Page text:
Saturday, December 31, 2011

It's a wrap folks... all the very best for 2012

Here's wishing you all a very happy new year ahead. 2011 was a tough year, a year of hope as well as of unfulfilled promises. Here's hoping things start to look up in 2012 (and hopefully the world doesn't come to an end and all...).

Seasons greetings!

I leave you with a couple of pictures from our recent Australian holiday. Enjoy!


Wednesday, December 28, 2011

Cutting the fat #2011

And another year has come and almost gone. Last year I wrote about how we were trying to look at our monthly budget to cut out some unnecessary costs, so that we could save the money that currently gets spent on stuff that we derive no value from. This exercise is really simple... in theory. Its easy to identify expenses that are wasteful, but its the consistent practice of avoiding impulse buys that's hard. We had our ups and downs this year, but we tried hard. Here are some of the major wins we had this year.

The mortgage. Sometimes all you have to do is ask. We thought the interest rate we were paying on our home loan was a tad high, so we negotiated with the bank and they were happy to reduce the coupon. This brought our monthly installment payment down by $70 each month. Easy peasy.
Annual savings: $850

Using the library. I have a bad habit of splurging on books and DVDs/CDs, and this year the very well stocked National Library helped save me a pile of cash. While I did lose the book shop battle for a bit in Kolkata earlier this year, thankfully the damages weren't that great. The library is a wonderful place to explore and spend time in. I don't really need to own the books I read, so using the library helps save storage space at home as well as a fair bit of money. What about music and films you ask? No problemo, the library has a fantastic audio/video collection as well.
Annual savings: $550

Restructuring the insurance plan. I realized we were paying too much on insurance for too little coverage. So we went to another provider and got a much cheaper plan. And we cancelled existing endowment plans and went only for term plans, thereby increasing our coverage at a much lower cost.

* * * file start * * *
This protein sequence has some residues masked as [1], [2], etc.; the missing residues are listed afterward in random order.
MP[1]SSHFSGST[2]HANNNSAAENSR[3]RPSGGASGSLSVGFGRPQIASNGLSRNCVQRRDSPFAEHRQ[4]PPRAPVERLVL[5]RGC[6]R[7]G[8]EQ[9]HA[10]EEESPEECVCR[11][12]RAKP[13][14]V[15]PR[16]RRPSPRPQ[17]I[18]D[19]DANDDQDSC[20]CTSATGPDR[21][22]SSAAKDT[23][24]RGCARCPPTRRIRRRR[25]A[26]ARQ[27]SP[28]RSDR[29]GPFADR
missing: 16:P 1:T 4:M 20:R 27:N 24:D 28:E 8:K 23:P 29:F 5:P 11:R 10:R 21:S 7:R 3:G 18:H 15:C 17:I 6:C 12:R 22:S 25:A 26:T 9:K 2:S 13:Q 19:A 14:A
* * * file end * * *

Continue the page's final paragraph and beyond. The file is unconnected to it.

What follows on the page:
Annual savings: $600

Theres plenty more we can do and the efforts are always on. So here's to another frugal year ahead in 2012. Before I end, a word on our giving this year. Fortunately we were able to give more to charity this year as compared to the year before. Over and above the monthly charity deductions from salary, we hopefully made a bit of a difference to the lives of the many street kids in Kolkata as well as to those of some financially needy students in Singapore. Hope we can keep helping more and more with each passing year.


Saturday, December 17, 2011

The Last Sin

English: Photographs of Occupy Wall Street fro...Image via Wikipedia
One wonders what Gordon Gekko would have thought about the ‘Occupy Wall Street’ movement. A minor distraction perhaps, as it is indeed true that despite many a boom and bust, the great wheels of capitalism have continued turning with ever increasing urgency. And as self interest is at very heart of capitalism, should the world end in 2012, it can be surmised that greed has been mankind’s overarching sin of the last century. Our most serious spiritual issue today is reckless and untamed greed. It is greed that has caused our 2Gs and Adarshes, and their Enrons and Worldcoms. It is greed that is responsible for outlandish CEO salaries and disenfranchised daily wage earners. It is greed that is responsible for endless stress and tensions in our urban jungles. It is greed that is pushing us into becoming a race of clamorous “haves and have mores”. Don’t believe those who say that lust is the deadliest of the seven sins.